By studying depictions of armor in The Canterbury Tales, Le Morte D’Arthur, and The Faerie Queene, and by seeing how these works help us understand the use of medievalism in digital media, we can unravel how armored bodies in Western cultural narratives function as a way to think through the problematics of posthuman transformations.
The interplay between Christian religious belief and medicine in the High Middle Ages was complicated.
This paper examines the developmental stages that occurred at two settlements which saw significant changes from the 5th to 12th centuries AD; London and Tours.
Venice was one of the most important cities in Europe in the late Middle Ages and the Modern era, when it formed an independent state which controlled trade across the Mediterranean and towards the Levant.
‘Icelanders or Norwegians? Leifur, Snorri and national identity then and now’ followed by a panel discussion
In this study I will focus on the question of whether the Wendish Crusade supports an ‘act of vengeance’ paradigm.
Medieval men also worried about losing their hair. They could turn to Hildegard of Bingen to provide them with a cure for baldness.
Five more books that go from early medieval Europe to the Renaissance…
Admired the world over, the Great Wall of China’s construction came at a cost both in term of finances over the 2,000-year construction period, and in the lives of the military and civilians who built it.
He was long-winded, opinionated, cranky, and interested in everything. He moves from politics at court, to the abuses of ecclesiastical power, to foreign relations, to peculiar meteorological and astronomical occurrences, to uncanny incidents.
‘We paid a visit to the lads of Frisia. And we it was who split the spoils of battle among us.’ – So reads the runic inscription on a silver Viking Age neck-ring found in Senja, Troms County in northern Norway, which is dated to c. 1025.
The Carolingian era—best known for Emperor Charlemagne, the first Holy Roman Emperor—and its lasting impact on Europe will be the topic of the 14th annual Marco Symposium taking place on March 24–25.
Historic Barley Hall has announced that it will continue to display six of the most sumptuous costumes from the smash-hit BBC drama for another 12 months by helping to give inspiration to the cast of York Shakespeare Project production of ‘Henry VIII.’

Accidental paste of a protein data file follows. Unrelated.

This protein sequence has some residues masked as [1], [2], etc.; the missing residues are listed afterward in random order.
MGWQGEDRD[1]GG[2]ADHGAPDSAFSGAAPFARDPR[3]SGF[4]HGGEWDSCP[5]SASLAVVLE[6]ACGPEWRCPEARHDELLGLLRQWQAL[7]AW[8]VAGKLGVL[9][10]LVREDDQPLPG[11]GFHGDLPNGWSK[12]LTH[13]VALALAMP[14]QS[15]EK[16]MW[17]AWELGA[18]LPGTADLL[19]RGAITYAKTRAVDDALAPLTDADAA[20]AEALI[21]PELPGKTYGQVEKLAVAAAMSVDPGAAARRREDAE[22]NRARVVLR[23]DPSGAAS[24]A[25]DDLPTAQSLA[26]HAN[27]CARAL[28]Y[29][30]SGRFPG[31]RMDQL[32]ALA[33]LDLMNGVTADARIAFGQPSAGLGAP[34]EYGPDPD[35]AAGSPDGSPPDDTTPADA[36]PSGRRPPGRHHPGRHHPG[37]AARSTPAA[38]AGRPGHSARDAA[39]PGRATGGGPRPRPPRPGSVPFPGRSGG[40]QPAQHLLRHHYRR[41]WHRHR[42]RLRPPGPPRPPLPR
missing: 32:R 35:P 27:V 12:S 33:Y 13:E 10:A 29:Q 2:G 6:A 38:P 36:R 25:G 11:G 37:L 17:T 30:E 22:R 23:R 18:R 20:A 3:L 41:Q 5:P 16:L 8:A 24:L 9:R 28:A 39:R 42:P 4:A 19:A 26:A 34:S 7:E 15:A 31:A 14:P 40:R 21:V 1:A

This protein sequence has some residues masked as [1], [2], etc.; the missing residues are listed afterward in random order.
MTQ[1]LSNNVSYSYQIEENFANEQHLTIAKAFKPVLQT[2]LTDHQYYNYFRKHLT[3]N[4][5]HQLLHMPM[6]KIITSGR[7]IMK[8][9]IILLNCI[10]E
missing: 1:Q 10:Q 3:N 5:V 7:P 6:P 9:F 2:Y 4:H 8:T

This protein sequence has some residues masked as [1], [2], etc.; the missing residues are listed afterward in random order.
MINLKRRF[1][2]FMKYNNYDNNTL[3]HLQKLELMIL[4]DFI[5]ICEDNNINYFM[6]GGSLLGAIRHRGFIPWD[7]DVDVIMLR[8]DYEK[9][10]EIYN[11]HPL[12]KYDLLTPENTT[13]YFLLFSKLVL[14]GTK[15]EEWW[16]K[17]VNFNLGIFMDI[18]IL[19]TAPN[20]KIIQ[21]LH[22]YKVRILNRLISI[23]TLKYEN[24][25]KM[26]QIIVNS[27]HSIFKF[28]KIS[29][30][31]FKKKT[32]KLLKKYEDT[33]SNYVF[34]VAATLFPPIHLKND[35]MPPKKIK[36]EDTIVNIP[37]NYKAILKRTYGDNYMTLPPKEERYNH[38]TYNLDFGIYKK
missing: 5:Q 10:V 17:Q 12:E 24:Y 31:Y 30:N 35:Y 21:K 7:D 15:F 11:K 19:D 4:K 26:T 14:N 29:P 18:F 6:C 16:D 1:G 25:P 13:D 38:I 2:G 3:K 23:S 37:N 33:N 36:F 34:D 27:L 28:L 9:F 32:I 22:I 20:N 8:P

For those of you looking for something Celtic to read this spring, author Martin Wall brings us Warriors and Kings: The 1500-Year Battle for Celtic Britain.
Our review of ‘Occupying Space in Medieval and Early Modern Britain and Ireland’
For thousands of years, the ancestors of today’s Finncattle and Finnsheep survived on scarce nutrition, but actually starved in the Middle Ages in particular.
Five more books for medievalists to take a look at.
Medieval miracle narratives, written to promote the posthumous miraculous activities of saints from their shrines, document the stories of pilgrims seeking intercessory aid.
The Quennells and the ‘History of Everyday Life’ in England, c. 1918–69 By Laura Carter History Workshop Journal, Issue 81 (2016) Introduction: A new…
The latest issue of the medieval magazine! The Legacy of St. Patrick, Florence – Part II: Visiting the Duomo, How King Arthur became one of the most pervasive legends of all time, A look at Ireland’s mysterious medieval round towers
Slavery and the presence of African slaves – black and white
(Berbers and Arabs) – in Portugal in the fifteenth and sixteenth centuries had a significant impact on the history of the country, on many aspects of Portuguese social life, and on Portuguese customs and culture.
Irish saints tend to be studied en masse.
Early Irish studies should be engaging with three distinct audiences: these are made up of scholars within the field, medievalists outside of it and the interested public.